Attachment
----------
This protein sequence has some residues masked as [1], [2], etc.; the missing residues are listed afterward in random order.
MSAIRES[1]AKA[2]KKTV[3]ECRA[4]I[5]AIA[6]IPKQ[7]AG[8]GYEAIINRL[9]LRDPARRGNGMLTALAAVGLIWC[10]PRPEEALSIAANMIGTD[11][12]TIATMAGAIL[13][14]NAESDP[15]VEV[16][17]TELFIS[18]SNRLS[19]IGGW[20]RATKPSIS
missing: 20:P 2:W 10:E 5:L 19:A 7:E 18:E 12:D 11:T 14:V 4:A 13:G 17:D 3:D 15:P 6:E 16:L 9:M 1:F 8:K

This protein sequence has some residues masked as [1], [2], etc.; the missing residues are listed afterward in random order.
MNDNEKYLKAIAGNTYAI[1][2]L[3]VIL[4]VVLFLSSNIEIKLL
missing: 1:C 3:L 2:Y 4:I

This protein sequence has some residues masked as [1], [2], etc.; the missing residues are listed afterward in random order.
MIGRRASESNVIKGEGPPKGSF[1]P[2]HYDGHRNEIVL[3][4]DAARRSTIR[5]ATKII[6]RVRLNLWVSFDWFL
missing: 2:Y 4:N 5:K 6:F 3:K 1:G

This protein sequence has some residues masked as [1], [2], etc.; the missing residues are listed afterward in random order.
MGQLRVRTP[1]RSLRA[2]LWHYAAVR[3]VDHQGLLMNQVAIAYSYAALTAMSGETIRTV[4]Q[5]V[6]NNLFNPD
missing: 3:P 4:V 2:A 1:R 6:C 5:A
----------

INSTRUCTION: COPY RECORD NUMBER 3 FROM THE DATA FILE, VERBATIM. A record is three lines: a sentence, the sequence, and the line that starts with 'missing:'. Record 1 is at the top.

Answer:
This protein sequence has some residues masked as [1], [2], etc.; the missing residues are listed afterward in random order.
MIGRRASESNVIKGEGPPKGSF[1]P[2]HYDGHRNEIVL[3][4]DAARRSTIR[5]ATKII[6]RVRLNLWVSFDWFL
missing: 2:Y 4:N 5:K 6:F 3:K 1:G